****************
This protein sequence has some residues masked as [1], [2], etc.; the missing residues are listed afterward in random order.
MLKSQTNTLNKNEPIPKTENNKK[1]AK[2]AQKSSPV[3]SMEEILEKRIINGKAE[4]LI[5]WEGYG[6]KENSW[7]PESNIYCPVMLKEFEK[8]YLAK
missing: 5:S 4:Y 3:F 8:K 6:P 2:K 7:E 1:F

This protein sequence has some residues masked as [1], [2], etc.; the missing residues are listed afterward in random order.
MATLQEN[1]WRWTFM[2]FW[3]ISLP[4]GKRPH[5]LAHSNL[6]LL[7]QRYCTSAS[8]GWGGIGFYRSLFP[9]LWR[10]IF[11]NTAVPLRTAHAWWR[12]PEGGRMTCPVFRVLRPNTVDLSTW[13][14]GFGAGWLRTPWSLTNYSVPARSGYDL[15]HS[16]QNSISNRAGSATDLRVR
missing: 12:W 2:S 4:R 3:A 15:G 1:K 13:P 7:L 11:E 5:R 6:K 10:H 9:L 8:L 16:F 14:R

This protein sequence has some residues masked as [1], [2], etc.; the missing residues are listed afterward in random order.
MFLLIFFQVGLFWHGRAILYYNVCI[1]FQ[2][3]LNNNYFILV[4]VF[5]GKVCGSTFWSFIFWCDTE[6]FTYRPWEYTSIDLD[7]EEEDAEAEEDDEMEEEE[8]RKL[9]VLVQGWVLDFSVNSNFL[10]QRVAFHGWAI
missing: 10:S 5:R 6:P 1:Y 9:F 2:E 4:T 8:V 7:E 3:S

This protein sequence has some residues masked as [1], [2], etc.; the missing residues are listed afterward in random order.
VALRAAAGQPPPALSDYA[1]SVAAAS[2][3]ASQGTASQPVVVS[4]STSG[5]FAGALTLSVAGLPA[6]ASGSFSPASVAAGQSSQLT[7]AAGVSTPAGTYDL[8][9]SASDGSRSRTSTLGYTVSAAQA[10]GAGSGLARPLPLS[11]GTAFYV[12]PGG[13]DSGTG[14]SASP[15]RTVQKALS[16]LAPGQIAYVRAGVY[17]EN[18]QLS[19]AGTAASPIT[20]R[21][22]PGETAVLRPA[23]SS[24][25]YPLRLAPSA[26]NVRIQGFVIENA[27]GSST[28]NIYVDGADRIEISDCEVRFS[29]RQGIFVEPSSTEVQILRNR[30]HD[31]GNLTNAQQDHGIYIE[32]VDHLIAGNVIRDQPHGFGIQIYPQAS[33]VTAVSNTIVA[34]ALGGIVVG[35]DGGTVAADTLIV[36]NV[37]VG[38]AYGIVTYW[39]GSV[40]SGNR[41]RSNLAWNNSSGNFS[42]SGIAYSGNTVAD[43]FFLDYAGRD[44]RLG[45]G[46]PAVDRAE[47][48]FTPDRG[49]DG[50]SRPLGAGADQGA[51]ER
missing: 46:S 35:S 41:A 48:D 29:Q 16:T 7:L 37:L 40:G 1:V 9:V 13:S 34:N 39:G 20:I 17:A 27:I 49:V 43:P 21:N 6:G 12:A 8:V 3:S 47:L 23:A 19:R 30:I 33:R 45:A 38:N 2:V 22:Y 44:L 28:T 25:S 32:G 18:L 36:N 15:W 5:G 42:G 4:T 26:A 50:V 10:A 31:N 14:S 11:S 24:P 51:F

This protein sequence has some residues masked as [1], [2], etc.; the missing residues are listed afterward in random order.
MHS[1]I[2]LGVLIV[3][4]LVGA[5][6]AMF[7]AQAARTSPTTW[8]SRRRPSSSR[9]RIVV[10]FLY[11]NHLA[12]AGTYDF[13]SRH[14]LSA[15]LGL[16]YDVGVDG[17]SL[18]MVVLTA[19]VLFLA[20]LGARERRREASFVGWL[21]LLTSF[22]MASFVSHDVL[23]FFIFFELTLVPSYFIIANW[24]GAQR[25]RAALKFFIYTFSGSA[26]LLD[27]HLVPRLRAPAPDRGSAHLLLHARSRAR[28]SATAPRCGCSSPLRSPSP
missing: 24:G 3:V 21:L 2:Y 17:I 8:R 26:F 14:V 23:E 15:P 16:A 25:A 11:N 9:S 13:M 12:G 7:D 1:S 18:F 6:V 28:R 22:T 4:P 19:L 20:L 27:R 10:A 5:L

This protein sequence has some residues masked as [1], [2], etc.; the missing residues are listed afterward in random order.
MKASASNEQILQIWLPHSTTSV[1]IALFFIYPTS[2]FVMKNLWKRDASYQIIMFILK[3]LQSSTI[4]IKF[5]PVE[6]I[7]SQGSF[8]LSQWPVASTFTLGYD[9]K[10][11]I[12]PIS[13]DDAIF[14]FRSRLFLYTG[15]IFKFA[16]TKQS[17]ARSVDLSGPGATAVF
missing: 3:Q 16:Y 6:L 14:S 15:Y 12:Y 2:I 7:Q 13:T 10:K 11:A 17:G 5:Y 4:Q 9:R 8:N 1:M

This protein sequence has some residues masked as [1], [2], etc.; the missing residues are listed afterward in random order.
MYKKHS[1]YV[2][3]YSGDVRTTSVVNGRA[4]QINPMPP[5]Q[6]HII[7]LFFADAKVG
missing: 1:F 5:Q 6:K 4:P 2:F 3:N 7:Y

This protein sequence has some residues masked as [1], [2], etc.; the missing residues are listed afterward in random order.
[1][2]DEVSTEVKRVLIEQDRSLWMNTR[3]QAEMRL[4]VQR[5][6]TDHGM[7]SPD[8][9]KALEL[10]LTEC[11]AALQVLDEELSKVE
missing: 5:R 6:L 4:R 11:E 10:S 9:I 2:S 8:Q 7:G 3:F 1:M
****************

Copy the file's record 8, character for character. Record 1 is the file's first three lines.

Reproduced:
This protein sequence has some residues masked as [1], [2], etc.; the missing residues are listed afterward in random order.
[1][2]DEVSTEVKRVLIEQDRSLWMNTR[3]QAEMRL[4]VQR[5][6]TDHGM[7]SPD[8][9]KALEL[10]LTEC[11]AALQVLDEELSKVE
missing: 5:R 6:L 4:R 11:E 10:S 9:I 2:S 8:Q 7:G 3:F 1:M